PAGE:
My first product team

8 Jan

So, in other news, nothing huge or anything, but I graduated from college (!)

So, in other other news, I’m thrilled to say that I was also able to find a job pretty much immediately (!!!).

I’m extremely thankful, and I’ll be posting a little bit more about the weight of these two facts, along with the people behind them, another day. Instead, I’d like to recount my experience of diving into a proprietary codebase (you don’t mind signing an NDA do you?) and trying to figure out the best way to learn it.

Haven’t you done this before?

My work with the Centre for the Development of Open Technology had me delving into different open-source libraries, sometimes deeply, sometimes not, but always as a new contributor. The focus then was figuring out just enough to be able to fix something urgent, or to implement some new feature. It might be that I should be taking a similar approach with my new work, but this remains to be seen.

The only time I ever intimately knew a codebase was when I either helped build it from scratch or gutted it entirely, effectively rebuilding it from scratch. This time I’m in a position where I need to be an expert across the domains our team is responsible for, and this warrants a rethink of my approach.

So what about that?

On the one hand, not much has changed. There’s still work to be done at the expense of technical debt, deep learning and refactors. On the other hand, I was hired to relieve my full-stack co-worker of the back-end side of things. I won’t be much of a relief if he has to clean up my messes when I didn’t understand the implications of the changes I was making!

It boils down to research versus product development. I’m not solving problems in uncharted lands anymore. Now it’s very much that “we know it’s possible, so get on and do it”.  Since this is a salaried position, I think it’s reasonable to expect me to learn the codebase, even if I have to put in some extra time outside standard business hours. If anything, it’s an expansion of the investment required and I’m okay with that.

My first big task is to implement a metrics collection system, similar to New Relic, for our product. This is to be an internal tool we can use as a basis for optimization. In the words of our product lead, Johnny: “To optimize, first we must quantify.”

The design process starts today. Updates to follow!


Thank you

27 May

It takes a lot to slow my mind down, to just be me.  I can be acerbic, callous and I often worry about a vein of arrogance in my personality that I can’t seem to shake. I have a big mouth too, which doesn’t help matters. I’m also fortunate and privileged beyond belief, and I’d like to take some time to calmly recognize the people and circumstances that became the shoulders I stand on.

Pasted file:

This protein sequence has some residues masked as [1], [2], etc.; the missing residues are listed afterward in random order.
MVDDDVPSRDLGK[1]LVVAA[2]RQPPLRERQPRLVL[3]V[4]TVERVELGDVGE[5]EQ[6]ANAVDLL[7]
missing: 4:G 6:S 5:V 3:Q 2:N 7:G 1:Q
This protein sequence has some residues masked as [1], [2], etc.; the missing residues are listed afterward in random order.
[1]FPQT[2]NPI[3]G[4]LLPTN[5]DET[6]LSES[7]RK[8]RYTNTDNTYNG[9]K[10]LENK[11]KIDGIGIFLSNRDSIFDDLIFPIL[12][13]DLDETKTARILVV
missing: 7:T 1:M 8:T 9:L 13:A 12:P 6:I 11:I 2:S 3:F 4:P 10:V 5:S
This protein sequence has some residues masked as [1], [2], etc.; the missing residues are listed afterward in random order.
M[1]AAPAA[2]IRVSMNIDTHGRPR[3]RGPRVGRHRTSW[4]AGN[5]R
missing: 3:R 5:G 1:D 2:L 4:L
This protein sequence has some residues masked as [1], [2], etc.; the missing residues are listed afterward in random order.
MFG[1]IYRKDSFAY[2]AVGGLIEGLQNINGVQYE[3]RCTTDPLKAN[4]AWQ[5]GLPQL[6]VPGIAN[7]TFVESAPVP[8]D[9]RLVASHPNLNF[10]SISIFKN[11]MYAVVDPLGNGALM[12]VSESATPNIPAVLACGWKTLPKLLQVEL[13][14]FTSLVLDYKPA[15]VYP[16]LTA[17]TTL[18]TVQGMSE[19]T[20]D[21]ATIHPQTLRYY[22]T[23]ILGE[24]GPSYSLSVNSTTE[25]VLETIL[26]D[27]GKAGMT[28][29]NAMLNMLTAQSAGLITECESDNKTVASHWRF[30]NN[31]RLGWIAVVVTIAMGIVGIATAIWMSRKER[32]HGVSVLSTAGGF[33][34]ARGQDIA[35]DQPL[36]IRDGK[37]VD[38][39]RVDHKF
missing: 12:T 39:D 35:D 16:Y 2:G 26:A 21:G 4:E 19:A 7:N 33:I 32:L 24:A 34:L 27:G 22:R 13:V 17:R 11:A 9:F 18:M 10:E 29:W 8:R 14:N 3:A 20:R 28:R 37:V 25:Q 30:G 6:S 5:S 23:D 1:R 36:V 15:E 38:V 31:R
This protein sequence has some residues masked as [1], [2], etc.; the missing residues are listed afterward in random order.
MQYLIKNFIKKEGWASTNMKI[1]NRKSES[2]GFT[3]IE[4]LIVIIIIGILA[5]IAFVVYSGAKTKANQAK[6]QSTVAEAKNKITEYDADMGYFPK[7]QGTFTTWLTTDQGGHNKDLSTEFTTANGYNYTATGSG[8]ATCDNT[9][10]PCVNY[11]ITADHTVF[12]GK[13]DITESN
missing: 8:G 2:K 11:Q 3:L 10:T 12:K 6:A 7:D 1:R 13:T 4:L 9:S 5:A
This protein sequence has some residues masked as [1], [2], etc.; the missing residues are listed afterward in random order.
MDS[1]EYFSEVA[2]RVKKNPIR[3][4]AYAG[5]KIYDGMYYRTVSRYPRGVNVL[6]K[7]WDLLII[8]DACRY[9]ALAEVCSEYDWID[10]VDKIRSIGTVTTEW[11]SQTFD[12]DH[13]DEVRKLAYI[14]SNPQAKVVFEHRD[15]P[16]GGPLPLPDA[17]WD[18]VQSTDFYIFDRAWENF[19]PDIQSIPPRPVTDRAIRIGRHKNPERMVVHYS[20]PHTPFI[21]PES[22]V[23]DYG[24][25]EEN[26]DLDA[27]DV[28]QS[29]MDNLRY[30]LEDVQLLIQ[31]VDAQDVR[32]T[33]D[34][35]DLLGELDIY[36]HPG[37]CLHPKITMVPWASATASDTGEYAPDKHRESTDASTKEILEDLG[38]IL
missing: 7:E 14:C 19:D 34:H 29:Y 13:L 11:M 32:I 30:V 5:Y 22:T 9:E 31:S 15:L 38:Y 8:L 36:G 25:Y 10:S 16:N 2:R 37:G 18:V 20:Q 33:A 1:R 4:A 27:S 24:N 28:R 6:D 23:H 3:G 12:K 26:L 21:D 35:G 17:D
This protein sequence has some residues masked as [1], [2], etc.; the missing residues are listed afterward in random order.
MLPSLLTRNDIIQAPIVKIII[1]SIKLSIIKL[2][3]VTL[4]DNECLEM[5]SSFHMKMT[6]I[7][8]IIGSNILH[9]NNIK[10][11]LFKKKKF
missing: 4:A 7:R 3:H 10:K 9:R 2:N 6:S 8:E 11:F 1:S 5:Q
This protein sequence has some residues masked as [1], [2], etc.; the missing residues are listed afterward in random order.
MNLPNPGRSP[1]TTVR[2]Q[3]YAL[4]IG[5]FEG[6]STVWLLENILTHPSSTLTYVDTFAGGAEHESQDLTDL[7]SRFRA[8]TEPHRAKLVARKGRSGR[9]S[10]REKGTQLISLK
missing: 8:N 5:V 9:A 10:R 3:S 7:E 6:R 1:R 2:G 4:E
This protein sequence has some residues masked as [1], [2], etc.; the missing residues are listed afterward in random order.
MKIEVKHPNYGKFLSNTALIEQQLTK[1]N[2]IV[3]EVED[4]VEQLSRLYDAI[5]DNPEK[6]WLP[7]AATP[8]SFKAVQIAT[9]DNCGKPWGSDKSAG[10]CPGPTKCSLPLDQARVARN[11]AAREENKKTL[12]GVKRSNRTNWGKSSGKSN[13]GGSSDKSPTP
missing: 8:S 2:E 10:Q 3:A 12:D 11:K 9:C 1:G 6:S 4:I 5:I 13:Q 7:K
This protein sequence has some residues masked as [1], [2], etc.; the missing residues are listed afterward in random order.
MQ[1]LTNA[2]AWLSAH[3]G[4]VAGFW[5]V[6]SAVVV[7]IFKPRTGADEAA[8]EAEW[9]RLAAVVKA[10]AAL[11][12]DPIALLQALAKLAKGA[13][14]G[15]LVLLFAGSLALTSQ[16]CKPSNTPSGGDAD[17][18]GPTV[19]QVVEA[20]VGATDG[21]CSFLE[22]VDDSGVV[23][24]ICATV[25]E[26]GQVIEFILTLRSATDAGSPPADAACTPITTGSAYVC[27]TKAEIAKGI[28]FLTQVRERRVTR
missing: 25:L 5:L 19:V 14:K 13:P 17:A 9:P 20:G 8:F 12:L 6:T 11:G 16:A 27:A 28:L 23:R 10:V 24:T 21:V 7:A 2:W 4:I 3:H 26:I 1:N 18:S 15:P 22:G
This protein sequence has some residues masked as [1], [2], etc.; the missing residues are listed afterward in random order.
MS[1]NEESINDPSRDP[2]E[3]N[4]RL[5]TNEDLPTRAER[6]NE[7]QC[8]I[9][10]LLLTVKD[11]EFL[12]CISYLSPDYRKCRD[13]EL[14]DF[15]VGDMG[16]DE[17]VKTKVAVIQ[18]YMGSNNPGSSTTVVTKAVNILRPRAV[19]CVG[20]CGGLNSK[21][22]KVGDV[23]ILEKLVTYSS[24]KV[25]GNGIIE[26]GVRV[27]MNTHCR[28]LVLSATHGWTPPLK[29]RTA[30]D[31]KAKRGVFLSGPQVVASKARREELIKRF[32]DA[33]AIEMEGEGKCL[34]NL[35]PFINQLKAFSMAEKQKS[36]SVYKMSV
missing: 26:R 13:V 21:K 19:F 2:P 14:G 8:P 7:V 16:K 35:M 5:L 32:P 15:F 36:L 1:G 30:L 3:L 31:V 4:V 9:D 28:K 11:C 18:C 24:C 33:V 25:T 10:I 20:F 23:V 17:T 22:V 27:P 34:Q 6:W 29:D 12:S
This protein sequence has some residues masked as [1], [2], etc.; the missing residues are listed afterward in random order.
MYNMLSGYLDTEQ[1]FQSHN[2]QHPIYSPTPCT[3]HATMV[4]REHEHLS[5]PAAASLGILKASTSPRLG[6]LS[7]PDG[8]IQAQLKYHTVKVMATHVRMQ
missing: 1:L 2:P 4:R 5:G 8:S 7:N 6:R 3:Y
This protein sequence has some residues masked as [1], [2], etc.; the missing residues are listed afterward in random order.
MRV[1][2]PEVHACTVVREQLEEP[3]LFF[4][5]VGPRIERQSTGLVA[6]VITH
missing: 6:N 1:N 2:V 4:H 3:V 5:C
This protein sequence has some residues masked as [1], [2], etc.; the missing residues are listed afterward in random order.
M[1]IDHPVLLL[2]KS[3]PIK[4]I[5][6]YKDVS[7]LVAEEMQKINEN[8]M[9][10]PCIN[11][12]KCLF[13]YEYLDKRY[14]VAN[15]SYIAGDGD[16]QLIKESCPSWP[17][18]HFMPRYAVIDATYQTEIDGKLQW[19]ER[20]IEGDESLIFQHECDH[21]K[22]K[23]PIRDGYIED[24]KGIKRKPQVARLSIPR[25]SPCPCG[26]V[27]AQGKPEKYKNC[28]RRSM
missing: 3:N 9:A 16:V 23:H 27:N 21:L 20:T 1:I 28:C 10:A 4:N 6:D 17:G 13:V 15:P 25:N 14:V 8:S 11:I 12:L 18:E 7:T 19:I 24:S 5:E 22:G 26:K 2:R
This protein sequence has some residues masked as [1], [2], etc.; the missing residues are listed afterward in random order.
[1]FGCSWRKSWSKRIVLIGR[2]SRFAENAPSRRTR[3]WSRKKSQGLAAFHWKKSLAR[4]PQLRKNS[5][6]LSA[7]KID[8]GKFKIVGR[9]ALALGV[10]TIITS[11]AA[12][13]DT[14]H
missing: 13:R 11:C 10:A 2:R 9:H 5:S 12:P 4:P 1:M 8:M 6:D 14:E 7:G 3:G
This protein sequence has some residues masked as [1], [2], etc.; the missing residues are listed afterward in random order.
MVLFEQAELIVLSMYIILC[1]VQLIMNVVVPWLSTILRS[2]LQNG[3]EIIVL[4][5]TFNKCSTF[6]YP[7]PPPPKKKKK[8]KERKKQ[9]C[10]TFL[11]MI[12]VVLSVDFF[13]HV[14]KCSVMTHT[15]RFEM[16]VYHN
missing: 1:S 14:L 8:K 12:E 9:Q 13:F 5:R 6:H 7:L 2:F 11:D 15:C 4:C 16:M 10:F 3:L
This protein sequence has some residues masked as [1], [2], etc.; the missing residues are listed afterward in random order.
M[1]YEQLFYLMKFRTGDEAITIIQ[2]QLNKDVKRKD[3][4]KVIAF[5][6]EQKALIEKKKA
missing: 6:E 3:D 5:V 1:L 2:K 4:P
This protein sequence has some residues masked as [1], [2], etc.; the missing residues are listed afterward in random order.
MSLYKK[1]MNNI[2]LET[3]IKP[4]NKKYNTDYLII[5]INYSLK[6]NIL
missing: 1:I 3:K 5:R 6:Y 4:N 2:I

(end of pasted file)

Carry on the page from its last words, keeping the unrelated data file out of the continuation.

A thank you to my mentors, seniors and patient colleagues

All of my success is owed to the people who gave me a chance, sometimes many of them. My father, Bill Sedgwick, is the first and last of them, encouraging and reprimanding me in all of my choices. His shoulders are the broadest, his perspective the clearest. Michael Ginn, a longtime friend and mentor in both life and the martial arts will take the second place. Family will always be patient, but friends have an out. Ten years and counting he never took it.

The next on my list, David Humphrey, is also the most recent. A widely respected software engineer and professor, he allowed me two chances to involve myself with Mozilla, a place where I met the likes of Pomax (Mike Kamermans)Jon Buckley, Kate Hudson and countless others. In the course of my work under Dave I tried absorbing more than just technical knowledge. His character and work ethic, which earned him an award from the Governor General of Canada, were just as humbling.

My colleagues at Seneca College’s Centre for the Development of Open Technology stayed patient with me, which I can’t imagine was easy. I think specifically of Chris DeCairosAli Al DallalGideon Thomas and many more. My enjoyment of being outclassed largely started with them.

I have a career I love now, and it is thanks to all of you. The most precious resource is opportunity, and I’m devoting my life to paying those opportunities forward ❤



Lessons from the battlefield for an intermediate programmer

26 May

My biggest challenge as an intermediate-level programmer is almost poetic, is desperately tense and is more and more obvious the further I develop in the field. I’ve reached the point where walking through code is almost second nature. No more cold sweats at what looks like a magical jump in logic, or raised blood pressure at the sight of yet another third-party API, or reinforcing the fetal-shaped imprint on my bed when a bug defies all attempts to understand it.